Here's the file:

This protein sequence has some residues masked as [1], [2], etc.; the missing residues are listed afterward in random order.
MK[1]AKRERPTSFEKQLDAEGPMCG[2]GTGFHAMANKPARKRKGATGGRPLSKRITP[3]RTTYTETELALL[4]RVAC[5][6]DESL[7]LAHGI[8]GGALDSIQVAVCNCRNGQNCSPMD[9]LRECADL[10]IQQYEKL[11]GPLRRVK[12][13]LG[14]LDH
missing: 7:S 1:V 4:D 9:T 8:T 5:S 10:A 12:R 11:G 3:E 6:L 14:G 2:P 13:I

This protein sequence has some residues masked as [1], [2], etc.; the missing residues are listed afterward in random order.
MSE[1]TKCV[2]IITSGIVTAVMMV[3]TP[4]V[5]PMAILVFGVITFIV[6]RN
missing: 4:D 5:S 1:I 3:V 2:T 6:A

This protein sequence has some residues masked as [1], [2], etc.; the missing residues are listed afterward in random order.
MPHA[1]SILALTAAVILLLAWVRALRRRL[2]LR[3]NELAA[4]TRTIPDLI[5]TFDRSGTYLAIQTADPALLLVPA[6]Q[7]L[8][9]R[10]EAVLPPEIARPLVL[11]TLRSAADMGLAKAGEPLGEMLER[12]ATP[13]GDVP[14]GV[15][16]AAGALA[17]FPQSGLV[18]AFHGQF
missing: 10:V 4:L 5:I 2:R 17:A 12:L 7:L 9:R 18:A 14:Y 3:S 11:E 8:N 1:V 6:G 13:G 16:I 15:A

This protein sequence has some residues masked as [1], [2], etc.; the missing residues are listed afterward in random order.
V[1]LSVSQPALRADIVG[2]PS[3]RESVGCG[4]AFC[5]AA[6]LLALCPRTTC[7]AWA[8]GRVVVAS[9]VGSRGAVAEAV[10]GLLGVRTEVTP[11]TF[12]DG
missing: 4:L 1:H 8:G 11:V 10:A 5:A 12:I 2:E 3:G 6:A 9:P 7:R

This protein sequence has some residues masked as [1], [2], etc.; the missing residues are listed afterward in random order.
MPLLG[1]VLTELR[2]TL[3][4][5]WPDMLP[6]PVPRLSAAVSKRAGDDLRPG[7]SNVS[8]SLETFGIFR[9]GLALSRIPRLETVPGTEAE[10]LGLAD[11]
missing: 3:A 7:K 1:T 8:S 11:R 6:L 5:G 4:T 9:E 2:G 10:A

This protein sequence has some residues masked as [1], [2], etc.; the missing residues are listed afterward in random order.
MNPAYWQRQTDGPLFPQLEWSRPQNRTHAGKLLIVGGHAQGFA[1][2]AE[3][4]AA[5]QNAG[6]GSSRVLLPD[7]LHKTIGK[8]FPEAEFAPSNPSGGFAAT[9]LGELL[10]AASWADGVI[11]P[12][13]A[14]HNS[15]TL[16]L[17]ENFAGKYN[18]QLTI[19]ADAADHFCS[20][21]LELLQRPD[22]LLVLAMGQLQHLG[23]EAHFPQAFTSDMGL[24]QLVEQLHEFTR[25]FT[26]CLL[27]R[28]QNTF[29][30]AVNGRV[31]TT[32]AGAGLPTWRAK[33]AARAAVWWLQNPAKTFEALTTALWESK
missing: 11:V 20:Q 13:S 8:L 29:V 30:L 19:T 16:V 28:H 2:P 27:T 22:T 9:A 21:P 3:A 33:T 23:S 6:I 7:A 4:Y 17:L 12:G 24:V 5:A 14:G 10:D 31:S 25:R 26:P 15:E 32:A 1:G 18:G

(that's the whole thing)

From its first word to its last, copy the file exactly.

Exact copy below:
This protein sequence has some residues masked as [1], [2], etc.; the missing residues are listed afterward in random order.
MK[1]AKRERPTSFEKQLDAEGPMCG[2]GTGFHAMANKPARKRKGATGGRPLSKRITP[3]RTTYTETELALL[4]RVAC[5][6]DESL[7]LAHGI[8]GGALDSIQVAVCNCRNGQNCSPMD[9]LRECADL[10]IQQYEKL[11]GPLRRVK[12][13]LG[14]LDH
missing: 7:S 1:V 4:D 9:T 8:T 5:S 10:A 12:R 11:G 3:E 6:L 14:G 2:P 13:I

This protein sequence has some residues masked as [1], [2], etc.; the missing residues are listed afterward in random order.
MSE[1]TKCV[2]IITSGIVTAVMMV[3]TP[4]V[5]PMAILVFGVITFIV[6]RN
missing: 4:D 5:S 1:I 3:V 2:T 6:A

This protein sequence has some residues masked as [1], [2], etc.; the missing residues are listed afterward in random order.
MPHA[1]SILALTAAVILLLAWVRALRRRL[2]LR[3]NELAA[4]TRTIPDLI[5]TFDRSGTYLAIQTADPALLLVPA[6]Q[7]L[8][9]R[10]EAVLPPEIARPLVL[11]TLRSAADMGLAKAGEPLGEMLER[12]ATP[13]GDVP[14]GV[15][16]AAGALA[17]FPQSGLV[18]AFHGQF
missing: 10:V 4:L 5:I 2:R 17:A 12:L 7:L 9:R 18:A 14:Y 3:S 11:E 8:N 1:V 6:G 13:G 16:I 15:A

This protein sequence has some residues masked as [1], [2], etc.; the missing residues are listed afterward in random order.
V[1]LSVSQPALRADIVG[2]PS[3]RESVGCG[4]AFC[5]AA[6]LLALCPRTTC[7]AWA[8]GRVVVAS[9]VGSRGAVAEAV[10]GLLGVRTEVTP[11]TF[12]DG
missing: 4:L 1:H 8:G 11:V 10:A 5:A 12:I 2:E 3:G 6:A 9:P 7:R

This protein sequence has some residues masked as [1], [2], etc.; the missing residues are listed afterward in random order.
MPLLG[1]VLTELR[2]TL[3][4][5]WPDMLP[6]PVPRLSAAVSKRAGDDLRPG[7]SNVS[8]SLETFGIFR[9]GLALSRIPRLETVPGTEAE[10]LGLAD[11]
missing: 3:A 7:K 1:T 8:S 11:R 6:L 5:G 4:T 9:E 2:G 10:A

This protein sequence has some residues masked as [1], [2], etc.; the missing residues are listed afterward in random order.
MNPAYWQRQTDGPLFPQLEWSRPQNRTHAGKLLIVGGHAQGFA[1][2]AE[3][4]AA[5]QNAG[6]GSSRVLLPD[7]LHKTIGK[8]FPEAEFAPSNPSGGFAAT[9]LGELL[10]AASWADGVI[11]P[12][13]A[14]HNS[15]TL[16]L[17]ENFAGKYN[18]QLTI[19]ADAADHFCS[20][21]LELLQRPD[22]LLVLAMGQLQHLG[23]EAHFPQAFTSDMGL[24]QLVEQLHEFTR[25]FT[26]CLL[27]R[28]QNTF[29][30]AVNGRV[31]TT[32]AGAGLPTWRAK[33]AARAAVWWLQNPAKTFEALTTALWESK
missing: 11:V 20:Q 13:S 8:L 29:V 30:L 19:T 16:V 28:H 2:P 27:T 22:T 9:A 21:P 3:A 33:T 23:S 6:I 7:A 4:Y 17:L 12:G 24:V 5:A 14:G 10:D 31:S 25:R 26:P 15:E 32:A 1:G 18:G